I transcribe into a WORD document and add whatever comes to mind. If I need to do more research I note it then in red. After that it’s reading and re-reading, adjusting and just plain enjoying getting the rough spots to shine.

I would like to introduce my two nominees who will post their responses to these four writing process questions on their blogs.

a47e89ab92dfbf28f838705c73601209Jacqui Murray is the author of the popular “Building a Midshipman”, the story of her daughter’s journey from high school to United States Naval Academy. She is webmaster for six blogs, an Amazon Vine Voice book reviewer, a columnist for Examiner.com and TeachHUB, Editorial Review Board member for Journal for Computing Teachers, monthly contributor to Today’s Author and a freelance journalist on tech ed topics. In her free time, she is editor of technology training books for how to integrate technology in education. Currently, she’s editing a techno-thriller that should be out to publishers next summer.Whew, this girl is busy. I’m really excited to find out how she gets it all done! It says on her blog WordDreams that she doesn’t  have time to eat much. I love her blog because she always offers up great advice and encouragement–her descriptive lists are a lot of FUN!

me29Mikial Kenneth Millard of An Ever Changing Writer  is a writer, poet, visual artist and novelist who is working for the betterment of not only his family  but all of humanity. He exercises compassion but also discernment in hopes that the wisdom that he shares in poems, novels and interactions will help others to live better lives.

I love Mikial’s spirit! Not only does he write passionate poetry he also paints and on one occasion, out of the blue, he sent me a lovely painting of his for my computer. What generosity! I’m equally excited to hear about how he organizes his very productive life without getting grumpy! :)

So please be sure to check out their blogs for inspiration!

Thanks, Luanne!

Ding Dong: Door Bell History

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When my mother's family pressed this my father told us to hide.

When my mother’s family pressed this my father told us to hide.

Do you always answer the door bell?

When my kids were young they took piano lessons at home. Their teacher was always late and never used the door bell. He’d just bound up the stairs, throw open our door and yell, “Honey, I’m home!” My husband wasn’t too fond of him.

Joseph Henry is largely forgotten in US history, but he not only was the first head of the Smithsonian Institution he also invented the precursor to the electric door bell. As with many great men of past times he grew up poor, but not mentally impoverished. His father died at a young age and so young Joe spent his childhood years with his dear old grandmother just outside of Albany, New York working in a general store.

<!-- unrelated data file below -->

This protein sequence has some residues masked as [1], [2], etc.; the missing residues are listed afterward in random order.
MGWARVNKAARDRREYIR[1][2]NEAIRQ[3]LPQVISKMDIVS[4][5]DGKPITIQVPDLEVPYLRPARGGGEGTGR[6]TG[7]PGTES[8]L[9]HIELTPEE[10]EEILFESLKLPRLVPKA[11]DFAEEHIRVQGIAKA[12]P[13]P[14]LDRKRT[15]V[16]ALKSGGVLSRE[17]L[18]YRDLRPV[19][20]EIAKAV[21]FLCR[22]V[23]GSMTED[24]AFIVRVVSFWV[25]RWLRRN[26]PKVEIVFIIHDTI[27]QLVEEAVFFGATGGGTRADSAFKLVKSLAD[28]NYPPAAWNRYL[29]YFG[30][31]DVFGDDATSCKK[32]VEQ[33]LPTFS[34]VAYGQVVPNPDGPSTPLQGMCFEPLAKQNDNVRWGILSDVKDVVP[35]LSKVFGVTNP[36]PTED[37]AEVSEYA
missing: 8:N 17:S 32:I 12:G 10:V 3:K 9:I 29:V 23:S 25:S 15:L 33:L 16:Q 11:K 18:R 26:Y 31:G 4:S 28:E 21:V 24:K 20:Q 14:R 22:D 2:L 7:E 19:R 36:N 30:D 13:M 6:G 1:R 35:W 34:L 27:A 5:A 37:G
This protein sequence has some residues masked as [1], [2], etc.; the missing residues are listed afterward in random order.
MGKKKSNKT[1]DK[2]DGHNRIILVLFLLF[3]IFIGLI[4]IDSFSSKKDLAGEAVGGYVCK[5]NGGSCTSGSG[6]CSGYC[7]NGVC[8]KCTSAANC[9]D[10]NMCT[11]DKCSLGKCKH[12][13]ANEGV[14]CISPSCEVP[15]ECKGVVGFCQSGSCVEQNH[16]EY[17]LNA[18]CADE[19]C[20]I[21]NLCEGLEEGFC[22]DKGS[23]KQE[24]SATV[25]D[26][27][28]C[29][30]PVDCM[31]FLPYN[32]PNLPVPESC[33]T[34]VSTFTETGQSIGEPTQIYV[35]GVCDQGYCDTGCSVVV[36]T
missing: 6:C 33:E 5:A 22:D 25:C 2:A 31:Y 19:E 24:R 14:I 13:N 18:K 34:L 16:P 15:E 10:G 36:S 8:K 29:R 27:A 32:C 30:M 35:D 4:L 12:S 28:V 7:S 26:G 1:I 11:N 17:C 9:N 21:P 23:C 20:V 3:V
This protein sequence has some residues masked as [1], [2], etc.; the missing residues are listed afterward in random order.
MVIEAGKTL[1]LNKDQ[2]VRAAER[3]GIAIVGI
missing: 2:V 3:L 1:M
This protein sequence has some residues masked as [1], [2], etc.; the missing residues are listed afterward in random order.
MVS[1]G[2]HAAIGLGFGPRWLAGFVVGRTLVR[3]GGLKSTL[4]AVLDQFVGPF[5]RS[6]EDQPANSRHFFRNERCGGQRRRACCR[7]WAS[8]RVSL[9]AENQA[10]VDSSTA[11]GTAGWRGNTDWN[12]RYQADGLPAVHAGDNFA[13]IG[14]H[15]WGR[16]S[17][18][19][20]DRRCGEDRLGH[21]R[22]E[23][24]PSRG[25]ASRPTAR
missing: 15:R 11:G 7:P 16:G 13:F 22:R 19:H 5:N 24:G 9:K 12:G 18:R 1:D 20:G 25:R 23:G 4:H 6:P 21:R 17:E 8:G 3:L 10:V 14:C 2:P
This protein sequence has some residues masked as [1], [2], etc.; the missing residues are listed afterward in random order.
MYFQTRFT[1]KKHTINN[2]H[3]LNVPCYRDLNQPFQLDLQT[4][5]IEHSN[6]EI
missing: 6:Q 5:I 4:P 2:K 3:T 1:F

He thought of becoming an actor in the theater but did so well at his studies at the Albany Academy (on scholarship) that even his teachers asked for help. Joe was “patient, kindly, self-controlled, and gently humorous.” http://en.wikipedia.org/wiki/Joseph_Henry

And who doesn’t love a man responsible for that excited feeling you get when your date rings the door bell? Or the dread you experience when the great warning note announces the arrival of your weird cousins and their unicycle-clad mobile home come for an unexpected visit?

Door bell history

Pretty twist bells

 

Setting the Fatherhood Bar High

What a Real Man Looks Like

What a Real Man Looks Like

“I was fortunate enough in having a father whom I have always been able to regard as an ideal man. It sounds a little like cant to say what I am going to say, but he really did combine the strength and courage and will and energy of the strongest man with the tenderness, cleanness and purity of a woman. I was a sickly and timid boy. He not only took great and untiring care of me—some of my earliest remembrances are of nights when he would walk up and down with me for an hour at a time in his arms when I was a wretched mite suffering acutely with asthma— but he also most wisely refused to coddle me, and made me feel that I must force myself to hold my own with other boys and prepare to do the rough work of the world. I cannot say that he ever put it into words, but he certainly gave me the feeling that I was always to be both decent and manly, and that if I were manly nobody would laugh at my being decent. In all my childhood he never laid hand on me but once, but I always knew perfectly well that in case it became necessary he would not have the slightest hesitancy in doing so again, and alike from my love and respect, and in a certain sense, my fear of him, I would have hated and dreaded beyond measure to have him know that I had been guilty of a lie, or of cruelty, or of bullying, or of uncleanness or of cowardice. Gradually I grew to have the feeling on my own account, and not merely on his.” Theodore Roosevelt and His Time Shown in His Own Letters Joseph Bucklin Bishop

TR’s father helped found: Orthopaedic Dispensary ( Orthopaedic Department of Columbia-Presbyterian Medical Center), the American Museum of Natural History, the Metropolitan Museum of Art, and the Children’s Aid Society.  He contributed large sums to the Newsboys’ Lodging-house and the YMCA.

“My father, Theodore Roosevelt [Senior], was the best man I ever knew. He combined strength and courage with gentleness, tenderness, and great unselfishness. He would not tolerate in us children selfishness or cruelty, idleness, cowardice, or untruthfulness. As we grew older he made us understand that the same standard of clean living was demanded for the boys as for the girls; that what was wrong in a woman could not be right in a man. With great love and patience, and the most understanding sympathy and consideration, he combined insistence on discipline. He never physically punished me but once, but he was the only man of whom I was ever really afraid. I do not mean that it was a wrong fear, for he was entirely just, and we children adored him.” The Autobiography of Theodore Roosevelt

What was your father like?